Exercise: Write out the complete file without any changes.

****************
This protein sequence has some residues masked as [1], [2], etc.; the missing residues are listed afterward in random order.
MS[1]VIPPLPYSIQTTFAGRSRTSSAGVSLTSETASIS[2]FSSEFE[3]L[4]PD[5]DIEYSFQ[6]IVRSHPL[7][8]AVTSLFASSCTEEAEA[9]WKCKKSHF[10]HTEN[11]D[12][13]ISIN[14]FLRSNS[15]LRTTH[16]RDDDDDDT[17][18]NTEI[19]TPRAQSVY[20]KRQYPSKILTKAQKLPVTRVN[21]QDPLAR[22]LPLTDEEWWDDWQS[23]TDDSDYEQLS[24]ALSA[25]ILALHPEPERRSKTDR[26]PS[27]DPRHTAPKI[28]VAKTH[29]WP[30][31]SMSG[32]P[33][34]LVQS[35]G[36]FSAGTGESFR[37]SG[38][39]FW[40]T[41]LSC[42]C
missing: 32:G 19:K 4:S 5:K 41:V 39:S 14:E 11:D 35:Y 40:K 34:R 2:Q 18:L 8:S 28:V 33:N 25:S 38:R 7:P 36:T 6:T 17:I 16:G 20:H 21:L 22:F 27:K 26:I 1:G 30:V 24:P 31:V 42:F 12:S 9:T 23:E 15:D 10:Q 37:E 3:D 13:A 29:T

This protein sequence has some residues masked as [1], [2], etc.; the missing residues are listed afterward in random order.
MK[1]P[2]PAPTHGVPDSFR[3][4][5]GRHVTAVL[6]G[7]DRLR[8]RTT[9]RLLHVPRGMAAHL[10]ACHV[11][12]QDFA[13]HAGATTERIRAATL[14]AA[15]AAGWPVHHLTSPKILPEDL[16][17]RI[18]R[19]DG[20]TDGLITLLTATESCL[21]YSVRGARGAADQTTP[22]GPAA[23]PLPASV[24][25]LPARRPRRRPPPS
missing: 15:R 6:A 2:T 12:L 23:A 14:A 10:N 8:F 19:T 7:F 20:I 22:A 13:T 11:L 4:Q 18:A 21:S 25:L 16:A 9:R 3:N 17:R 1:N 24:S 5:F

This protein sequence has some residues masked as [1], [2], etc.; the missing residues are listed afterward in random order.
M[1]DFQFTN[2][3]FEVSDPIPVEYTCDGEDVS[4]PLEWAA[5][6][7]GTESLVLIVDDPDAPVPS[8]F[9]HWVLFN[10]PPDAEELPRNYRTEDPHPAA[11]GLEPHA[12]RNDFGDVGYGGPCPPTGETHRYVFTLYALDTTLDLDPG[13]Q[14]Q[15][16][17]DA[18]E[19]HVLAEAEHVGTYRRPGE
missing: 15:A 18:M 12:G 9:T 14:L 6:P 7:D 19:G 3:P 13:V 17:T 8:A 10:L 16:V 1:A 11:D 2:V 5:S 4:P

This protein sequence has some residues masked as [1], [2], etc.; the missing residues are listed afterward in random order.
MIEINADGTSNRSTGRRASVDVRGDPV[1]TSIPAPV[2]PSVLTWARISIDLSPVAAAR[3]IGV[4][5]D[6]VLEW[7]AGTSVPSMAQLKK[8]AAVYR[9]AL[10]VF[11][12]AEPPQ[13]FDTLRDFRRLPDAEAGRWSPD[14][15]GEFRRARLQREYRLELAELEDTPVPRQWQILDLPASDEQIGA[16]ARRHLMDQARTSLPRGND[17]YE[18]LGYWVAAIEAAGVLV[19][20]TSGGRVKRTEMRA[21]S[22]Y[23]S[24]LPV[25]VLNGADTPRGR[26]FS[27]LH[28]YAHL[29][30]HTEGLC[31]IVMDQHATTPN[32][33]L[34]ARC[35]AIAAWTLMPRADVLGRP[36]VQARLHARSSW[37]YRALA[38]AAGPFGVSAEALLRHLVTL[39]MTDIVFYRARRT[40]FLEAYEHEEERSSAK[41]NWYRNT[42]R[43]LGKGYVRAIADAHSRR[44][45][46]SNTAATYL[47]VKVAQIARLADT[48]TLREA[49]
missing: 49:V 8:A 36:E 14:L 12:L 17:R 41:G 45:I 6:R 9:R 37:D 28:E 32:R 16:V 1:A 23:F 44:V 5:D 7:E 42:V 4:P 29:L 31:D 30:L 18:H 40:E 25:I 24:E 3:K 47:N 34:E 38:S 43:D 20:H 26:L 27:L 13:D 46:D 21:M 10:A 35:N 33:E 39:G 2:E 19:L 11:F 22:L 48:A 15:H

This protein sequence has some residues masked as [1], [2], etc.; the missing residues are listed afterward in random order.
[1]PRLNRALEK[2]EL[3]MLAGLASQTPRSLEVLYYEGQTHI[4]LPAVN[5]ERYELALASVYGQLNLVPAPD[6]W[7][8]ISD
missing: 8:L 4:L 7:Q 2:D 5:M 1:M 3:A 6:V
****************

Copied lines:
This protein sequence has some residues masked as [1], [2], etc.; the missing residues are listed afterward in random order.
MS[1]VIPPLPYSIQTTFAGRSRTSSAGVSLTSETASIS[2]FSSEFE[3]L[4]PD[5]DIEYSFQ[6]IVRSHPL[7][8]AVTSLFASSCTEEAEA[9]WKCKKSHF[10]HTEN[11]D[12][13]ISIN[14]FLRSNS[15]LRTTH[16]RDDDDDDT[17][18]NTEI[19]TPRAQSVY[20]KRQYPSKILTKAQKLPVTRVN[21]QDPLAR[22]LPLTDEEWWDDWQS[23]TDDSDYEQLS[24]ALSA[25]ILALHPEPERRSKTDR[26]PS[27]DPRHTAPKI[28]VAKTH[29]WP[30][31]SMSG[32]P[33][34]LVQS[35]G[36]FSAGTGESFR[37]SG[38][39]FW[40]T[41]LSC[42]C
missing: 32:G 19:K 4:S 5:K 41:V 39:S 14:E 11:D 35:Y 40:K 34:R 2:Q 18:L 8:S 28:V 33:N 25:S 38:R 7:P 36:T 6:T 17:I 16:G 20:H 21:L 22:F 27:K 26:I 1:G 30:V 24:P 31:V 42:F 12:S 9:T 23:E 15:D 10:Q 37:E 3:D 13:A 29:T

This protein sequence has some residues masked as [1], [2], etc.; the missing residues are listed afterward in random order.
MK[1]P[2]PAPTHGVPDSFR[3][4][5]GRHVTAVL[6]G[7]DRLR[8]RTT[9]RLLHVPRGMAAHL[10]ACHV[11][12]QDFA[13]HAGATTERIRAATL[14]AA[15]AAGWPVHHLTSPKILPEDL[16][17]RI[18]R[19]DG[20]TDGLITLLTATESCL[21]YSVRGARGAADQTTP[22]GPAA[23]PLPASV[24][25]LPARRPRRRPPPS
missing: 15:R 6:A 2:T 12:L 23:A 14:A 10:N 8:F 19:T 7:F 20:I 22:A 13:T 11:L 4:Q 18:A 21:S 25:L 16:A 9:R 3:N 17:R 1:N 24:S 5:F

This protein sequence has some residues masked as [1], [2], etc.; the missing residues are listed afterward in random order.
M[1]DFQFTN[2][3]FEVSDPIPVEYTCDGEDVS[4]PLEWAA[5][6][7]GTESLVLIVDDPDAPVPS[8]F[9]HWVLFN[10]PPDAEELPRNYRTEDPHPAA[11]GLEPHA[12]RNDFGDVGYGGPCPPTGETHRYVFTLYALDTTLDLDPG[13]Q[14]Q[15][16][17]DA[18]E[19]HVLAEAEHVGTYRRPGE
missing: 15:A 18:M 12:G 9:T 14:L 6:P 7:D 19:G 3:P 13:V 17:T 8:A 10:L 16:V 1:A 11:D 2:V 5:S 4:P

This protein sequence has some residues masked as [1], [2], etc.; the missing residues are listed afterward in random order.
MIEINADGTSNRSTGRRASVDVRGDPV[1]TSIPAPV[2]PSVLTWARISIDLSPVAAAR[3]IGV[4][5]D[6]VLEW[7]AGTSVPSMAQLKK[8]AAVYR[9]AL[10]VF[11][12]AEPPQ[13]FDTLRDFRRLPDAEAGRWSPD[14][15]GEFRRARLQREYRLELAELEDTPVPRQWQILDLPASDEQIGA[16]ARRHLMDQARTSLPRGND[17]YE[18]LGYWVAAIEAAGVLV[19][20]TSGGRVKRTEMRA[21]S[22]Y[23]S[24]LPV[25]VLNGADTPRGR[26]FS[27]LH[28]YAHL[29][30]HTEGLC[31]IVMDQHATTPN[32][33]L[34]ARC[35]AIAAWTLMPRADVLGRP[36]VQARLHARSSW[37]YRALA[38]AAGPFGVSAEALLRHLVTL[39]MTDIVFYRARRT[40]FLEAYEHEEERSSAK[41]NWYRNT[42]R[43]LGKGYVRAIADAHSRR[44][45][46]SNTAATYL[47]VKVAQIARLADT[48]TLREA[49]
missing: 49:V 8:A 36:E 14:L 12:L 17:R 41:G 45:I 6:R 9:R 37:D 28:E 32:R 16:V 1:A 23:F 44:V 5:D 7:E 42:V 4:P 29:L 31:D 30:L 18:H 40:E 25:I 24:E 3:K 47:N 34:E 38:S 43:D 20:H 26:L 27:L 13:D 46:D 21:M 10:A 35:N 33:E 39:G 2:E 19:L 11:F 22:L 48:A 15:H

This protein sequence has some residues masked as [1], [2], etc.; the missing residues are listed afterward in random order.
[1]PRLNRALEK[2]EL[3]MLAGLASQTPRSLEVLYYEGQTHI[4]LPAVN[5]ERYELALASVYGQLNLVPAPD[6]W[7][8]ISD
missing: 8:L 4:L 7:Q 2:D 5:M 1:M 3:A 6:V